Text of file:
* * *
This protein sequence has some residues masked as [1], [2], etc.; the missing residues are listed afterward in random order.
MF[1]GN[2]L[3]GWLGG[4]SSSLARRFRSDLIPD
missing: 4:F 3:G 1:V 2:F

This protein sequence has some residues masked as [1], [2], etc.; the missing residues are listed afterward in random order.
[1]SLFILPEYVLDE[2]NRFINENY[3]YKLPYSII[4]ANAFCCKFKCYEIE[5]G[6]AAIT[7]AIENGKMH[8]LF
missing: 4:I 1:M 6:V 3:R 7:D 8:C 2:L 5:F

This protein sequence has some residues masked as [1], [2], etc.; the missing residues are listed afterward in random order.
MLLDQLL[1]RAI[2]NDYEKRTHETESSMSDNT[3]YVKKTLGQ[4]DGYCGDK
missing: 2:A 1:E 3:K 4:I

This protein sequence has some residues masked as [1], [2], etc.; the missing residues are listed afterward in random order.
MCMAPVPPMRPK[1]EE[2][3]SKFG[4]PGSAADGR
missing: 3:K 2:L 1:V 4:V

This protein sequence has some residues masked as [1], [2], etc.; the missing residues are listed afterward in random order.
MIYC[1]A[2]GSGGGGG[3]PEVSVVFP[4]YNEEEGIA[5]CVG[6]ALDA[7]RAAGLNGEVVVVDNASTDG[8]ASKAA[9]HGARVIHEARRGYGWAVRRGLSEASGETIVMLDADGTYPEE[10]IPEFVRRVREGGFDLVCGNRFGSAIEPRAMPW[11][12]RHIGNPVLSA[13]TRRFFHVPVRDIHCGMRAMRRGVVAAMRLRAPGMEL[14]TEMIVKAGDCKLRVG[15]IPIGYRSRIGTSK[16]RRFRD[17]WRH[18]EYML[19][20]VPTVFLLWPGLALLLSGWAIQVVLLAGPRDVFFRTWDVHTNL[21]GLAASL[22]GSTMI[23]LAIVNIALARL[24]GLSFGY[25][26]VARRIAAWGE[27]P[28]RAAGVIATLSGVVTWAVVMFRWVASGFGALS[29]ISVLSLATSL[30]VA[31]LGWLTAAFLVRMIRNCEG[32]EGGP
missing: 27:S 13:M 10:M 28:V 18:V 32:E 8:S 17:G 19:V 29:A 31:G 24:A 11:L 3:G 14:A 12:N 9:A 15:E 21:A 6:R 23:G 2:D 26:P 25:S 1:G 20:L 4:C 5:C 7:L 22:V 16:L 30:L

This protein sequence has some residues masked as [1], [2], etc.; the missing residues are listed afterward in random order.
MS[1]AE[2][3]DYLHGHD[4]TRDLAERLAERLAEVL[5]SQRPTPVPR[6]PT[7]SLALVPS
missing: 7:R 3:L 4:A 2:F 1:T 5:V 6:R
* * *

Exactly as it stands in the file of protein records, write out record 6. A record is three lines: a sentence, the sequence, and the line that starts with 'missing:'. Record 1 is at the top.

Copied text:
This protein sequence has some residues masked as [1], [2], etc.; the missing residues are listed afterward in random order.
MS[1]AE[2][3]DYLHGHD[4]TRDLAERLAERLAEVL[5]SQRPTPVPR[6]PT[7]SLALVPS
missing: 7:R 3:L 4:A 2:F 1:T 5:V 6:R